We carried out density functional theory (DFT) calculations of binding energy of rGO with \(\boldsymbol{\alpha }\)- and \({\varvec{\delta}}\)-CsPbI3 to understand the improved stability of CsPbI3/rGO. As shown in Fig. 5c, d, the binding energy of rGO with \(\boldsymbol{\alpha }\)-CsPbI3 (black phase) is − 1.533 eV, which is significantly lower than that of rGO with δ-CsPbI3 (yellow phase) (− 0.894 eV), suggesting that the CsPbI3 NCs formed on rGO sheets preferably maintains the \(\boldsymbol{\alpha }\)-CsPbI3 phase thermodynamically. This also explains the enhanced stability of the \(\boldsymbol{\alpha }\)-CsPbI3 in the CsPbI3/rGO composite compared to the pristine CsPbI3 NCs. In addition, comparing the XPS spectra of fresh CsPbI3 and CsPbI3/rGO electrodes (Figs. 5e and S16), we have observed a distinct shift toward lower-binding energy in the XPS spectra of Pb 4f, Cs 3d and I 3d of CsPbI3/rGO. This indicates an increased electron density in the CsPbI3 material in the presence of rGO. The observation agrees well with the DFT calculation results (Fig. 5f), which show electron transfer between \(\boldsymbol{\alpha }\)-CsPbI3 and rGO, and the electron tends to accumulate around the \(\boldsymbol{\alpha }\)-CsPbI3. The unique charge distribution in CsPbI3/rGO material plays an important role in the EC CO2RR performance of the material as discussed below.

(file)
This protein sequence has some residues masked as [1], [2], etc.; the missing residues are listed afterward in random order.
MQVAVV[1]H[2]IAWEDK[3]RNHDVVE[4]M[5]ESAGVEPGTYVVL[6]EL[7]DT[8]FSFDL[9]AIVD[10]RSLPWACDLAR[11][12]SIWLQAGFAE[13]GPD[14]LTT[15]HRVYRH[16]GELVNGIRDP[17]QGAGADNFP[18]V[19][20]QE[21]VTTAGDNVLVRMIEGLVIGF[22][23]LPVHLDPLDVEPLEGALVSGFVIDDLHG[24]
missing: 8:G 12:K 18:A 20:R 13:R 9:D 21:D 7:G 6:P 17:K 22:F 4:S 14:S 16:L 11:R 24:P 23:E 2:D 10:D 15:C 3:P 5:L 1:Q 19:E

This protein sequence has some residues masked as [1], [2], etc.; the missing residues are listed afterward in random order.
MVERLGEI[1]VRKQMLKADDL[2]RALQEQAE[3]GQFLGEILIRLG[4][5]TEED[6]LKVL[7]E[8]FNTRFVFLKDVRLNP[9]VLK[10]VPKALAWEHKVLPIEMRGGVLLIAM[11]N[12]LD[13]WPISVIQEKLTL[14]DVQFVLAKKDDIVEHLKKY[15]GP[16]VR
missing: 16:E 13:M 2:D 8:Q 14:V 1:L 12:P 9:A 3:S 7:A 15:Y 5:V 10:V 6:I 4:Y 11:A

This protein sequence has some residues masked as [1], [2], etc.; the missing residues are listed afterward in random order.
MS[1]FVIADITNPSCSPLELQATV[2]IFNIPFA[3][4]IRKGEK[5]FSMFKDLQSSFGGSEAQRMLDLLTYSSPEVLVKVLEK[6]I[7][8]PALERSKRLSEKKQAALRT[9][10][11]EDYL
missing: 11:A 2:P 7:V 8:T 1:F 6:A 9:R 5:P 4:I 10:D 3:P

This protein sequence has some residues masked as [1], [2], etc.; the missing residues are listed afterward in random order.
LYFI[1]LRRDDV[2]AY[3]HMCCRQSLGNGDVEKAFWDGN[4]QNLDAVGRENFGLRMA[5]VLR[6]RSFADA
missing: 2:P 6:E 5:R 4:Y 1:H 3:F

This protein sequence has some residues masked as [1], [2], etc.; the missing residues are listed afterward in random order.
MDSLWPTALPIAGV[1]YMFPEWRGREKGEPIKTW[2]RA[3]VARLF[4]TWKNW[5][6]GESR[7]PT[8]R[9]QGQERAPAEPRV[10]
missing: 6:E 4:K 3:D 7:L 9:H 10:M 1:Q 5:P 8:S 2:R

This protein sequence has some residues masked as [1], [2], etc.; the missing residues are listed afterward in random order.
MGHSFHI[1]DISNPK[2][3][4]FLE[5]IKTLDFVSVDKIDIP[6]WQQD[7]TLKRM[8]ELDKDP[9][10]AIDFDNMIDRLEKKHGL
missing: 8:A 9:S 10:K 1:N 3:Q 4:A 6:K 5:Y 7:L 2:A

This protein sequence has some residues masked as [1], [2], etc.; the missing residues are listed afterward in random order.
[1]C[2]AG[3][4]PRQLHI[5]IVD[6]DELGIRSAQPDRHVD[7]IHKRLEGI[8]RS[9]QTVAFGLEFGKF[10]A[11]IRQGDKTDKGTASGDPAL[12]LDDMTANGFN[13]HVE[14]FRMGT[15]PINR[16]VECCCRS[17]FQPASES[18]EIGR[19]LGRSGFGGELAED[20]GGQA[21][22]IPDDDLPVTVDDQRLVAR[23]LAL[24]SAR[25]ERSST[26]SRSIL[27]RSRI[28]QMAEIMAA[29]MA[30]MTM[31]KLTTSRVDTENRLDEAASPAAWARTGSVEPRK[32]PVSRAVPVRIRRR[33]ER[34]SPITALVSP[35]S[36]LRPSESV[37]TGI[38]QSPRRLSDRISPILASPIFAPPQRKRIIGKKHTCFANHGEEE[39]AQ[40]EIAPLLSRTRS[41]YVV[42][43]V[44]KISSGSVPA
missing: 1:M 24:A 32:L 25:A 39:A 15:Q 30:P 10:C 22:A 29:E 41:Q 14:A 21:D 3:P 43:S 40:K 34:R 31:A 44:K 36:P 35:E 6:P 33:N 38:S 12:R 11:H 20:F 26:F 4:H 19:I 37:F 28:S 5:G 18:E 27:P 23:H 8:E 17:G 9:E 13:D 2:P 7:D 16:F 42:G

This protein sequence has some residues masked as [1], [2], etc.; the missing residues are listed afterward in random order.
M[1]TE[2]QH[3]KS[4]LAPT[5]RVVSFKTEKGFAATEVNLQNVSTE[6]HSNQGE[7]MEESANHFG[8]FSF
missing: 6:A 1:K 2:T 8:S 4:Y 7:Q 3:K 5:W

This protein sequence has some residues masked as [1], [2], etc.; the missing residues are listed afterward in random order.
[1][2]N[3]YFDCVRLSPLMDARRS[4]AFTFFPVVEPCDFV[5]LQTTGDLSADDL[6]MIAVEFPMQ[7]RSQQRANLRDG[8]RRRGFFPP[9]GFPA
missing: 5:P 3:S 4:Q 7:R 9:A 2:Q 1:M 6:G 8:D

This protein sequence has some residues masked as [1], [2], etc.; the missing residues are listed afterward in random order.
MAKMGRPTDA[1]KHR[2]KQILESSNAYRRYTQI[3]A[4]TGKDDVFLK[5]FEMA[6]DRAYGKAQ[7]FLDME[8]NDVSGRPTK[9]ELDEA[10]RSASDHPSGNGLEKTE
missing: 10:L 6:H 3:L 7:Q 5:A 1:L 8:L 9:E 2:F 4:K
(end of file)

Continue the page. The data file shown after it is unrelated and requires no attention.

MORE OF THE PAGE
3.4 Reaction Pathway